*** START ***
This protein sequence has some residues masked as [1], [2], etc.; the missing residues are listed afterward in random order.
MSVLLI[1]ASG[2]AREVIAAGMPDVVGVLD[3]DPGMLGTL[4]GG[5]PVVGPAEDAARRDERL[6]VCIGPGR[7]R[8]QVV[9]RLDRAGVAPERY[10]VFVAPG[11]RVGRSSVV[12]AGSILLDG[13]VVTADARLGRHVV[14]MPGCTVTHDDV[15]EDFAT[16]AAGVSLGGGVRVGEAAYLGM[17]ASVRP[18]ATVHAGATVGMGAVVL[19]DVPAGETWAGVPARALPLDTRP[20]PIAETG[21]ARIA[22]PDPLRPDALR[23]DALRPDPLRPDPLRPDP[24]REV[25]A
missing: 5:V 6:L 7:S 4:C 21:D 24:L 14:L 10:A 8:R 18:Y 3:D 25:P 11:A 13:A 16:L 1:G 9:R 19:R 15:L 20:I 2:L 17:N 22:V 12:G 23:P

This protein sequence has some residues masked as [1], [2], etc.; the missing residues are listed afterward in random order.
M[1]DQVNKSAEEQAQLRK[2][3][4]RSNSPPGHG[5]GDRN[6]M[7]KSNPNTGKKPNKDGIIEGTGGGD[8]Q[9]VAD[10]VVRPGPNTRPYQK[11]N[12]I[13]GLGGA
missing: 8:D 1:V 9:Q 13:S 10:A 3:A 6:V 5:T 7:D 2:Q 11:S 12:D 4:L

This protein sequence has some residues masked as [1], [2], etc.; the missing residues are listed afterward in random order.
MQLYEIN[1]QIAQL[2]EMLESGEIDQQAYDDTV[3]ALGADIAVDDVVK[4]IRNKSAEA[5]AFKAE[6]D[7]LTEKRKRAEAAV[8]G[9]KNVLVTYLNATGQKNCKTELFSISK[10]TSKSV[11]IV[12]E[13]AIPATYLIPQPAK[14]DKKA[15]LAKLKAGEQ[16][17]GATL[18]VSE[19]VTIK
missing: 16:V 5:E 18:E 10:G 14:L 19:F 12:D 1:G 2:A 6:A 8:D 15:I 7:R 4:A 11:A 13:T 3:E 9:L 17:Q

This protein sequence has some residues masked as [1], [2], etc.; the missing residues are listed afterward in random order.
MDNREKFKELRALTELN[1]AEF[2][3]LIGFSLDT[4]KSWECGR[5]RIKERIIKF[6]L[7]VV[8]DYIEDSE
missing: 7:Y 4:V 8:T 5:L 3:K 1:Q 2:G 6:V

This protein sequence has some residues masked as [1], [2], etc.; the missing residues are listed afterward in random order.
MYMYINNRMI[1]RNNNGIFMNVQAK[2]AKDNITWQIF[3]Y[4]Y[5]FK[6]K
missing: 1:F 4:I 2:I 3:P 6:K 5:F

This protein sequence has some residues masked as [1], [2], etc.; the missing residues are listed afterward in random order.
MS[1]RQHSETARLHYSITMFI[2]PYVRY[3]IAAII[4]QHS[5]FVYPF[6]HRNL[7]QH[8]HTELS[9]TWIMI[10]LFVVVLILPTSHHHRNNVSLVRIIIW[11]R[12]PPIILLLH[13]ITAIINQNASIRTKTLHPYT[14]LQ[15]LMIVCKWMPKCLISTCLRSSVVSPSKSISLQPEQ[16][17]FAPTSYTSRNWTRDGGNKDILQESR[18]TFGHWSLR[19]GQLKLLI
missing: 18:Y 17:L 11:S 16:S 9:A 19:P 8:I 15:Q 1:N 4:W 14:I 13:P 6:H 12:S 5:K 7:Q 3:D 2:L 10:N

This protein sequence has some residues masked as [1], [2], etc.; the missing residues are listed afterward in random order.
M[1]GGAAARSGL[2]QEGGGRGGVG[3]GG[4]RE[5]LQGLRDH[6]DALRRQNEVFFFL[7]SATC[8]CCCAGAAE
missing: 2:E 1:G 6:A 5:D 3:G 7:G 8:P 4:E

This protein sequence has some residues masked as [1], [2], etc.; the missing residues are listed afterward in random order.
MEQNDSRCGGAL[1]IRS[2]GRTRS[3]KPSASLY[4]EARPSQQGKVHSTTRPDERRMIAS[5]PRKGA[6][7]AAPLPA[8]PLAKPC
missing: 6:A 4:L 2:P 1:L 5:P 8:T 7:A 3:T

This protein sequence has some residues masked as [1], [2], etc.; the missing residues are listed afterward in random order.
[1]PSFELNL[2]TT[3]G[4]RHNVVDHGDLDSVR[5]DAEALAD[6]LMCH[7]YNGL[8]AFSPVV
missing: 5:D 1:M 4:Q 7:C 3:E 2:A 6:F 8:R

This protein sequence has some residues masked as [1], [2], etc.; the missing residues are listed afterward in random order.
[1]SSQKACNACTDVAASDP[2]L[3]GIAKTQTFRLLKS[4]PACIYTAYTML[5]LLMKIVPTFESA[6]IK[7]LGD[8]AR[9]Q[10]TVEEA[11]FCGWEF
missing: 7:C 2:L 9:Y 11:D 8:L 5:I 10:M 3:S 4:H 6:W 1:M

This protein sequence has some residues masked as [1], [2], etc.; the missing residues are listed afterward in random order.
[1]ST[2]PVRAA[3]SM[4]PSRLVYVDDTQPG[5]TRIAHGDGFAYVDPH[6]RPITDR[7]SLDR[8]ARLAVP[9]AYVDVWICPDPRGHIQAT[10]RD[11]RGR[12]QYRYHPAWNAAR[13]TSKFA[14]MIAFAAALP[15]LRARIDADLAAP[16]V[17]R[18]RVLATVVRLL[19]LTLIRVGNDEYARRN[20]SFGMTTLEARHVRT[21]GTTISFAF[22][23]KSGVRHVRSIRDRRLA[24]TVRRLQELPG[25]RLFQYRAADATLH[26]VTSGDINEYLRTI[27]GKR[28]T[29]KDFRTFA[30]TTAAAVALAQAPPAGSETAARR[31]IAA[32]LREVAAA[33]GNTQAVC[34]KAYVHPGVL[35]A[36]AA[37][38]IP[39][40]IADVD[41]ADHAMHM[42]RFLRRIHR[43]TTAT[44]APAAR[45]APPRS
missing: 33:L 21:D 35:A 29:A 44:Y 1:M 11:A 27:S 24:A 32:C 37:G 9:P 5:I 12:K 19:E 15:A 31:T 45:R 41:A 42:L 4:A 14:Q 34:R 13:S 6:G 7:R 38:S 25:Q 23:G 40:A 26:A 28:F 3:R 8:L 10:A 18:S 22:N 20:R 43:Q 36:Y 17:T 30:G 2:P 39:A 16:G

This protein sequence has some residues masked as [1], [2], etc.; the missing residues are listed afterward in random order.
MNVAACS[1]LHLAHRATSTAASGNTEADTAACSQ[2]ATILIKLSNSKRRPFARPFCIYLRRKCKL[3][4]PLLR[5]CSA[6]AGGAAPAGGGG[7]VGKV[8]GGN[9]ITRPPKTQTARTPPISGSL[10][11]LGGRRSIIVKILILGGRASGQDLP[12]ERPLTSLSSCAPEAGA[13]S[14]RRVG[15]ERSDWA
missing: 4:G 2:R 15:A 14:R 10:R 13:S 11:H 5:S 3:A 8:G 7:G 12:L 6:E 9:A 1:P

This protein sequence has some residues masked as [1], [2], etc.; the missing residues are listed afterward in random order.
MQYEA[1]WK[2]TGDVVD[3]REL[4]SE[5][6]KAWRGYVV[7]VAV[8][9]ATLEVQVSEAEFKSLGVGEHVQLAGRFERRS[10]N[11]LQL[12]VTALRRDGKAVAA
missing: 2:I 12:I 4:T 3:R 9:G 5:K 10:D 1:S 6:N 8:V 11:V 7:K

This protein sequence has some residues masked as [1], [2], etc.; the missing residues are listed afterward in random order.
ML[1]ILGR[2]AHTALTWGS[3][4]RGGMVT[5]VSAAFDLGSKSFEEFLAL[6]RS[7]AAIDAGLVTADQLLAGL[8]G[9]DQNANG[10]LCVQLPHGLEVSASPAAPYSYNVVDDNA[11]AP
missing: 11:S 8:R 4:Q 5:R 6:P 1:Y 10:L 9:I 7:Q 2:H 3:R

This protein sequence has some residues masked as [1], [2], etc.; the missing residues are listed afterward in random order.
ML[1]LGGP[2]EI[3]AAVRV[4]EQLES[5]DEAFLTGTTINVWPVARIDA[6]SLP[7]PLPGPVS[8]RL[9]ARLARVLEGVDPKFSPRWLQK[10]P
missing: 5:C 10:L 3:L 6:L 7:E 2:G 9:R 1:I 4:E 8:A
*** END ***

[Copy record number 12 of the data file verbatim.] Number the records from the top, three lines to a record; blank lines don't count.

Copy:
This protein sequence has some residues masked as [1], [2], etc.; the missing residues are listed afterward in random order.
MNVAACS[1]LHLAHRATSTAASGNTEADTAACSQ[2]ATILIKLSNSKRRPFARPFCIYLRRKCKL[3][4]PLLR[5]CSA[6]AGGAAPAGGGG[7]VGKV[8]GGN[9]ITRPPKTQTARTPPISGSL[10][11]LGGRRSIIVKILILGGRASGQDLP[12]ERPLTSLSSCAPEAGA[13]S[14]RRVG[15]ERSDWA
missing: 4:G 2:R 15:A 14:R 10:R 13:S 11:H 5:S 3:A 8:G 7:G 12:L 6:E 9:A 1:P